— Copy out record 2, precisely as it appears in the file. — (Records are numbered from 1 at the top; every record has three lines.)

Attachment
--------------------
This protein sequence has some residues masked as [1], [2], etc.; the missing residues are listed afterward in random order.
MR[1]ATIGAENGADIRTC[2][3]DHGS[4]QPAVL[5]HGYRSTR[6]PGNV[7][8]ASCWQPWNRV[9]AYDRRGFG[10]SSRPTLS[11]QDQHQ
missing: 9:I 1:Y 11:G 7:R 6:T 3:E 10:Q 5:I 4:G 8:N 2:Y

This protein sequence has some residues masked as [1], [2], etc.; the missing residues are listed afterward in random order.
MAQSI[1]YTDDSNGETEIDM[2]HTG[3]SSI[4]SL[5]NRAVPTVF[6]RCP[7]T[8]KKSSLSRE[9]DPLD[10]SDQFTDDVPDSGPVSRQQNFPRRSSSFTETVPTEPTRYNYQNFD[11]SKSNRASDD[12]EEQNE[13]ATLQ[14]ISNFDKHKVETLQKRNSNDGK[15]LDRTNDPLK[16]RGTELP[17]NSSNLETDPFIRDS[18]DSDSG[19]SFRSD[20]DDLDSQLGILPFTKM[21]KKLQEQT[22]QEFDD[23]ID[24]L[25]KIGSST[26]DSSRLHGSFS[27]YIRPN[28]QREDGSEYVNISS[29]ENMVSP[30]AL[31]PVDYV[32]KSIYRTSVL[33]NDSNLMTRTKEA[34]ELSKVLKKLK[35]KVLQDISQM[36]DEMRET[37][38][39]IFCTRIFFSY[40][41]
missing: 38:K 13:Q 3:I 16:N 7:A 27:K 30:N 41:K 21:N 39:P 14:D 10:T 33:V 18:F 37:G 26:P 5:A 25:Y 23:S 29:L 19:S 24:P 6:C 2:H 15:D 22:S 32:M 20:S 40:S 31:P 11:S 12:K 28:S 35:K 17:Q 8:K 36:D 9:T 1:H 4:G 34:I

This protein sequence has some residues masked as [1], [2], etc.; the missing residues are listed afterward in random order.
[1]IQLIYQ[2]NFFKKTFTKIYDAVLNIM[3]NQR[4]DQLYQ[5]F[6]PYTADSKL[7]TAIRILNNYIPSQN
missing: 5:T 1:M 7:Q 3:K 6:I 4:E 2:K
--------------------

This protein sequence has some residues masked as [1], [2], etc.; the missing residues are listed afterward in random order.
MAQSI[1]YTDDSNGETEIDM[2]HTG[3]SSI[4]SL[5]NRAVPTVF[6]RCP[7]T[8]KKSSLSRE[9]DPLD[10]SDQFTDDVPDSGPVSRQQNFPRRSSSFTETVPTEPTRYNYQNFD[11]SKSNRASDD[12]EEQNE[13]ATLQ[14]ISNFDKHKVETLQKRNSNDGK[15]LDRTNDPLK[16]RGTELP[17]NSSNLETDPFIRDS[18]DSDSG[19]SFRSD[20]DDLDSQLGILPFTKM[21]KKLQEQT[22]QEFDD[23]ID[24]L[25]KIGSST[26]DSSRLHGSFS[27]YIRPN[28]QREDGSEYVNISS[29]ENMVSP[30]AL[31]PVDYV[32]KSIYRTSVL[33]NDSNLMTRTKEA[34]ELSKVLKKLK[35]KVLQDISQM[36]DEMRET[37][38][39]IFCTRIFFSY[40][41]
missing: 38:K 13:Q 3:I 16:N 7:A 27:K 30:N 41:K 21:N 39:P 14:D 10:T 33:V 18:F 37:G 26:P 5:A 25:Y 23:S 29:L 19:S 24:P 6:C 2:H 15:D 22:S 32:M 20:S 40:S 31:P 11:S 12:K 28:S 35:K 17:Q 8:K 36:D 9:T 1:H 4:G 34:I